Known to many as “The Rehab Guy”, Mike Robertson’s presentation “Corrective Exercise: Fact vs. Fiction” is one that I am truly excited for. So many coaches want to implement screening but do not know the when’s and where’s of how to implement the strategies. Mike’s holistic approach to training is one that is absolutely fantastic, and he will cover it in his presentation. This is a must for anyone who has thought of or does implement any screening and corrective exercises with their athlete’s.

JD: Mike, thanks for taking the time out of your hectic  schedule at IFAST  to talk with us a bit about your presentation, “Corrective Exercise: Fact vs. Fiction” that you will be giving at the 2012 Seminar. I know you’re a busy dude, so let’s get right to it.

First off, Mike, what do you feel is the biggest mistake coaches make out there when implementing corrective exercises?

MR: Great question J!

I think the biggest issue most people make is not knowing what corrective exercise is in the first place. Most people assume that corrective work is just foam
rolling, stretching and/or core and glute activation drills.  Quite simply, corrective exercise determines what specifically is holding the client in front of you back. It could be mobility issues, stability issues, energy system development, or a host of other things.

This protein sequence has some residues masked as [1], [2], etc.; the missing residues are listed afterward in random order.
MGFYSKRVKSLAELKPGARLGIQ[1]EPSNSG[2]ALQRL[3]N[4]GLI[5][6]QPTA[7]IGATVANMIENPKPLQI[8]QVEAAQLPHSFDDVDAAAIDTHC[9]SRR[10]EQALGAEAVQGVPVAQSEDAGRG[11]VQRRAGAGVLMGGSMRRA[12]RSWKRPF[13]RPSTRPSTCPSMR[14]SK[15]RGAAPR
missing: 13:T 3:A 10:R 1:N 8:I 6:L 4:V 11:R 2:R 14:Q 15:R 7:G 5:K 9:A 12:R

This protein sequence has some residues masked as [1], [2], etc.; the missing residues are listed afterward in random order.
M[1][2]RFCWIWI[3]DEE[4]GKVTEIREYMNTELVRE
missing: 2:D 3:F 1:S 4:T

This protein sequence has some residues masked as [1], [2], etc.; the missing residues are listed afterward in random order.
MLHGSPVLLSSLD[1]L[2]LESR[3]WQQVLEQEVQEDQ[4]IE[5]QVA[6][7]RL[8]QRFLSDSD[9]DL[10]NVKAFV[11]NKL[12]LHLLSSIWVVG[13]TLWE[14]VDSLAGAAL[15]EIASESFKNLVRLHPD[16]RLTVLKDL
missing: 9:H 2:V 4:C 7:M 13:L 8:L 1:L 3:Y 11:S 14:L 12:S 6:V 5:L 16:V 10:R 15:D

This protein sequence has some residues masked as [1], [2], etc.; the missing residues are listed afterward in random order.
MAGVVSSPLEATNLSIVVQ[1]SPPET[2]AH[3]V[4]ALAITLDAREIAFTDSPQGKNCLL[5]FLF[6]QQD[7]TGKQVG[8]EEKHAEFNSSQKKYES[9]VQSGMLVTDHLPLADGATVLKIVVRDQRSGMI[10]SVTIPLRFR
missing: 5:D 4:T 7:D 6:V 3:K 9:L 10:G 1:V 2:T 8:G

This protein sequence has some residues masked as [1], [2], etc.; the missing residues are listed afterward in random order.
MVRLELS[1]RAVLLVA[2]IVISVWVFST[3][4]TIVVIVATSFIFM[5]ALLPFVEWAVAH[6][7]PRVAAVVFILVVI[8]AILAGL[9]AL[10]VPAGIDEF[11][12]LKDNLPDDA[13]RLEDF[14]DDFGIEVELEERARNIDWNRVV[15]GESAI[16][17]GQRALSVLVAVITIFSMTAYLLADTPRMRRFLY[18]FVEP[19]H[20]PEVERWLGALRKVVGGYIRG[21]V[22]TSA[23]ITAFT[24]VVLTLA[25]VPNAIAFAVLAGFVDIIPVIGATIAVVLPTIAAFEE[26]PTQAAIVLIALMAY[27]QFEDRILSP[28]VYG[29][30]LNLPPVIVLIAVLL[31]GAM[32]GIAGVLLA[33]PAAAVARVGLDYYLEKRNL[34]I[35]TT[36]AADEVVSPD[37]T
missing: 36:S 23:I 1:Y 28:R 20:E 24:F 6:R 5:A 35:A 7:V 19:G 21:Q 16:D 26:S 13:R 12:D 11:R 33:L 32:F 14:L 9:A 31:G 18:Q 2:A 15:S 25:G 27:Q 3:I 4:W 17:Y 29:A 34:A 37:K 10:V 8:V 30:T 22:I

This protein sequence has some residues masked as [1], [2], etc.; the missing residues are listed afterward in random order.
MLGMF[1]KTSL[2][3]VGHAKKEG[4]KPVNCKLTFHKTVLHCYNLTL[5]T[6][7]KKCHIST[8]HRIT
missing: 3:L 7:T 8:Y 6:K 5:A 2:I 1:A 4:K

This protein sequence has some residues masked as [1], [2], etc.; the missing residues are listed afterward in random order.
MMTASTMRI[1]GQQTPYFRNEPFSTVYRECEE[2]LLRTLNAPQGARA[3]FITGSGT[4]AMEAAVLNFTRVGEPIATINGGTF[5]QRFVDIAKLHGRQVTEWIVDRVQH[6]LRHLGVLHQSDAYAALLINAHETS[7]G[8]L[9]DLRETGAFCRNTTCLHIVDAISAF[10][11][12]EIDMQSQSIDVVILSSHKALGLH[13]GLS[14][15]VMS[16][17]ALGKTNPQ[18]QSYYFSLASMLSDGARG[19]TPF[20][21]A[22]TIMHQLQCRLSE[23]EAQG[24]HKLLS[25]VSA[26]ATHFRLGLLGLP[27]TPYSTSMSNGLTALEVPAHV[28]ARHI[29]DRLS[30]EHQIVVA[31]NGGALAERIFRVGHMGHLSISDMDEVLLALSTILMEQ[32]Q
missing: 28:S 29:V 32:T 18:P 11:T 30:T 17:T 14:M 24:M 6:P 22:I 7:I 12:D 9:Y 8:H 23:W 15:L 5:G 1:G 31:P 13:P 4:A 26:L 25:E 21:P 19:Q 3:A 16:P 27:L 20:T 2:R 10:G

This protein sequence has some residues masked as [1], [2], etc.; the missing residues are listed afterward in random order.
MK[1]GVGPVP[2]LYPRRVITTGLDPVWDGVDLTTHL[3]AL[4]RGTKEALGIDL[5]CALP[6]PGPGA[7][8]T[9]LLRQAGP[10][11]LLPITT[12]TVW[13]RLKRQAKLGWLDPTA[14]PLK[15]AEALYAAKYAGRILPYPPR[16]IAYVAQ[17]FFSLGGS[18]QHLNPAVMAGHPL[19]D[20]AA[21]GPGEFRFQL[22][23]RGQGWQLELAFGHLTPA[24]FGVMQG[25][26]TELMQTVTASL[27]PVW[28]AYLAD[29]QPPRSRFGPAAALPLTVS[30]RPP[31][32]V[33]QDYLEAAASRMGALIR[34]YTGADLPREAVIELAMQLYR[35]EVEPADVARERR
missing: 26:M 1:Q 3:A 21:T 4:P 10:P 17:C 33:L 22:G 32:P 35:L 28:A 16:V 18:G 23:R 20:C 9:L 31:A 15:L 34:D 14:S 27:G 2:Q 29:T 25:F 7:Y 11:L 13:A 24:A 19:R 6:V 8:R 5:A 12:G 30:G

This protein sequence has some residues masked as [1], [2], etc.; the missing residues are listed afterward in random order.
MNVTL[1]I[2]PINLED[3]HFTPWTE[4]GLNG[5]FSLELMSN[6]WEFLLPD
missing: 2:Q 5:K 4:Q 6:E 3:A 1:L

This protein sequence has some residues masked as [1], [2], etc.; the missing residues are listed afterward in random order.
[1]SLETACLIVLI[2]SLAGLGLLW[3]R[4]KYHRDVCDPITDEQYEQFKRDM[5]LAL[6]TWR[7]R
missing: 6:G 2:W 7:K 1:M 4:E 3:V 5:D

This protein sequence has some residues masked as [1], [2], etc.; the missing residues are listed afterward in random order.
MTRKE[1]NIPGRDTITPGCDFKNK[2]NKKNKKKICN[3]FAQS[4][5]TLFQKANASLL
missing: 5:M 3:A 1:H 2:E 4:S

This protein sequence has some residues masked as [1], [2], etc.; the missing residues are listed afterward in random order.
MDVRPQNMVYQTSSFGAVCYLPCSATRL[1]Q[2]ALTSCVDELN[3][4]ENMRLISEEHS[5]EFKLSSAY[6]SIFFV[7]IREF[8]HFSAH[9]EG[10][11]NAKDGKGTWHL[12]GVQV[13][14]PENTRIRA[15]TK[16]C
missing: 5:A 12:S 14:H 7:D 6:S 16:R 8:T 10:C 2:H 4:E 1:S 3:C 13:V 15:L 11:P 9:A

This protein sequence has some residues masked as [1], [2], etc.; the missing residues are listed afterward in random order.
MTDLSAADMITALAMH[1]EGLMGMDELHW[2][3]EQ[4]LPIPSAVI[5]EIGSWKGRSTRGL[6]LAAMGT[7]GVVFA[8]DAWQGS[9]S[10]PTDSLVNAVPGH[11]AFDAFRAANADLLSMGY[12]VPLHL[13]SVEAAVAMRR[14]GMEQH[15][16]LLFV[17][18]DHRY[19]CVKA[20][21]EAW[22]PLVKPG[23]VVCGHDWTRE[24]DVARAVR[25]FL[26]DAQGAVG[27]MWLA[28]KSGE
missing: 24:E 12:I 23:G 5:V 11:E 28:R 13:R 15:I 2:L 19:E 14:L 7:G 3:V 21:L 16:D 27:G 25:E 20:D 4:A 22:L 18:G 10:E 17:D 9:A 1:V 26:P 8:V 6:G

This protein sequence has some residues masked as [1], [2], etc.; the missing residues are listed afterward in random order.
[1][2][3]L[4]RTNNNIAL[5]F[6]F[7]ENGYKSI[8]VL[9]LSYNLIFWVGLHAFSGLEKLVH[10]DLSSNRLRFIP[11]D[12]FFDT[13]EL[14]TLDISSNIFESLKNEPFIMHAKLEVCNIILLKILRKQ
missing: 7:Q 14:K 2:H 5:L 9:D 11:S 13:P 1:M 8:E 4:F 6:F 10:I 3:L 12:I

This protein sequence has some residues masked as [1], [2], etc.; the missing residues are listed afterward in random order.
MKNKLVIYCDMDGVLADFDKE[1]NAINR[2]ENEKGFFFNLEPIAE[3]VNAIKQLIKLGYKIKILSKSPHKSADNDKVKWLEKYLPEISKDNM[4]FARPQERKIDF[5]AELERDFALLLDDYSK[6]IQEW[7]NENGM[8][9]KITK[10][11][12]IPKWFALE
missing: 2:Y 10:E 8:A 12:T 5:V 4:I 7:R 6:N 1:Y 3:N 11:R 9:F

People get too focused on the modalities, and don’t focus enough on the end result –getting our clients healthier, and/or improving their performance.

JD: With that in mind Mike, where and how would you change their approaches?

MR: This is a loaded question, because true corrective exercise is a holistic approach to training. If they aren’t assessing their clients and athletes it starts there. If you aren’t assessing, you’re guessing as to their needs and limitations. Once the assessment is concluded, it’s time to develop a program that addresses what you found in the assessment.

Where and how is hard to answer, because this is stuff that should be going on daily. Beyond the formal assessment and program design process, you also have to be flexible and willing to adapt based on how the athlete is responding to training.

Unfortunately, that’s probably vaguer than what you’d like to hear, but that’s just how it works.

JD: Mike thanks for taking the time to rap with us a bit today. We’re really excited to have you here on campus at the University of
Richmond for the 2012 Seminar. I’m sure our attendees are just as excited. We can’t wait to see the presentation. Any closing comments you’d like to add?

MR: Thanks J! I’m really just trying not to bring down the seminar too much. You’ve got an absolutely stacked line-up, and I can’t wait to learn from some of the best and brightest in the business!

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